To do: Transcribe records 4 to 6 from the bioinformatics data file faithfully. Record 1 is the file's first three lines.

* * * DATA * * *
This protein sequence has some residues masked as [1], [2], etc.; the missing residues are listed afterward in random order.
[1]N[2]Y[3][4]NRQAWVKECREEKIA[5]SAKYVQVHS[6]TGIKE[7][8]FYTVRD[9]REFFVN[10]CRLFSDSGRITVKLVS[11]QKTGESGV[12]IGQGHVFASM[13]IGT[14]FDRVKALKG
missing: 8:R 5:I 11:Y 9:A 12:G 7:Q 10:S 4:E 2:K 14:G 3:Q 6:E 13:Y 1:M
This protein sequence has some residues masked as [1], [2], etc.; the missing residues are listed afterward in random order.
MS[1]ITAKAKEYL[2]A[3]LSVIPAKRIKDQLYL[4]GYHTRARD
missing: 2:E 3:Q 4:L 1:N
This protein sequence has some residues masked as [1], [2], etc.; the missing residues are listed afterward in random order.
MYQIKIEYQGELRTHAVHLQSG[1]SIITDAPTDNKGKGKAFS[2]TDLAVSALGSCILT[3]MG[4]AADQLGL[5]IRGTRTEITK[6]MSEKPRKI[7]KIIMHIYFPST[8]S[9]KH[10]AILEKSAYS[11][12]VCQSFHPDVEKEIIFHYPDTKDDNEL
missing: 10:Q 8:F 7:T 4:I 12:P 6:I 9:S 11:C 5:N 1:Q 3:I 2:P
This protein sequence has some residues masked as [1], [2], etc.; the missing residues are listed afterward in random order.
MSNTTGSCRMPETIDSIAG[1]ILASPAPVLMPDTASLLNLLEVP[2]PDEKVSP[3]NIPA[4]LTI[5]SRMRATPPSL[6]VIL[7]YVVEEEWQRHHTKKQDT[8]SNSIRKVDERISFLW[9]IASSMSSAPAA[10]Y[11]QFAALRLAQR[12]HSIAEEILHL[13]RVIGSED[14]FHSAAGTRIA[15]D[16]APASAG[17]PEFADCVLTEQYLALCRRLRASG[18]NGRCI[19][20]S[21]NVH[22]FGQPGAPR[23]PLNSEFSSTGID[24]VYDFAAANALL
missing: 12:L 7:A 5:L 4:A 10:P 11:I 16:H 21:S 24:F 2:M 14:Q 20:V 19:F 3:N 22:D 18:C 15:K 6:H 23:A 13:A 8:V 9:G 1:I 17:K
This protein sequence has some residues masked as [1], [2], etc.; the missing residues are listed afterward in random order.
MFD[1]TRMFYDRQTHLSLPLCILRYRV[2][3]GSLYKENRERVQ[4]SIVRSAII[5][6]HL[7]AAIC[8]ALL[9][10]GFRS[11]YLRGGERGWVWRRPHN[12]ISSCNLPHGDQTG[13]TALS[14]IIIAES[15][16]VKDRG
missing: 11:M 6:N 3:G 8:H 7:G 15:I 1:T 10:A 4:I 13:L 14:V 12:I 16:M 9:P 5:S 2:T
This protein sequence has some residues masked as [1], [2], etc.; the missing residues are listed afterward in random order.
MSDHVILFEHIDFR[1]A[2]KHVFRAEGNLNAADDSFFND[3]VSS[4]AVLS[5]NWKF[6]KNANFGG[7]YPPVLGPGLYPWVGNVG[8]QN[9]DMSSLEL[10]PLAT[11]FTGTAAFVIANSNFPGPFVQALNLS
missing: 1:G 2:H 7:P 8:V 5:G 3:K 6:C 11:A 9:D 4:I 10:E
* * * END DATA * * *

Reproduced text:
This protein sequence has some residues masked as [1], [2], etc.; the missing residues are listed afterward in random order.
MSNTTGSCRMPETIDSIAG[1]ILASPAPVLMPDTASLLNLLEVP[2]PDEKVSP[3]NIPA[4]LTI[5]SRMRATPPSL[6]VIL[7]YVVEEEWQRHHTKKQDT[8]SNSIRKVDERISFLW[9]IASSMSSAPAA[10]Y[11]QFAALRLAQR[12]HSIAEEILHL[13]RVIGSED[14]FHSAAGTRIA[15]D[16]APASAG[17]PEFADCVLTEQYLALCRRLRASG[18]NGRCI[19][20]S[21]NVH[22]FGQPGAPR[23]PLNSEFSSTGID[24]VYDFAAANALL
missing: 12:L 7:A 5:L 4:A 10:P 11:I 16:H 21:S 24:F 2:M 14:Q 20:V 19:F 3:N 22:D 18:C 15:K 6:H 23:A 13:A 8:V 9:G 1:I 17:K
This protein sequence has some residues masked as [1], [2], etc.; the missing residues are listed afterward in random order.
MFD[1]TRMFYDRQTHLSLPLCILRYRV[2][3]GSLYKENRERVQ[4]SIVRSAII[5][6]HL[7]AAIC[8]ALL[9][10]GFRS[11]YLRGGERGWVWRRPHN[12]ISSCNLPHGDQTG[13]TALS[14]IIIAES[15][16]VKDRG
missing: 11:M 6:N 3:G 8:H 7:G 15:I 1:T 10:A 4:I 13:L 14:V 12:I 16:M 9:P 5:S 2:T
This protein sequence has some residues masked as [1], [2], etc.; the missing residues are listed afterward in random order.
MSDHVILFEHIDFR[1]A[2]KHVFRAEGNLNAADDSFFND[3]VSS[4]AVLS[5]NWKF[6]KNANFGG[7]YPPVLGPGLYPWVGNVG[8]QN[9]DMSSLEL[10]PLAT[11]FTGTAAFVIANSNFPGPFVQALNLS
missing: 1:G 2:H 7:P 8:V 5:G 3:K 6:C 11:A 9:D 4:I 10:E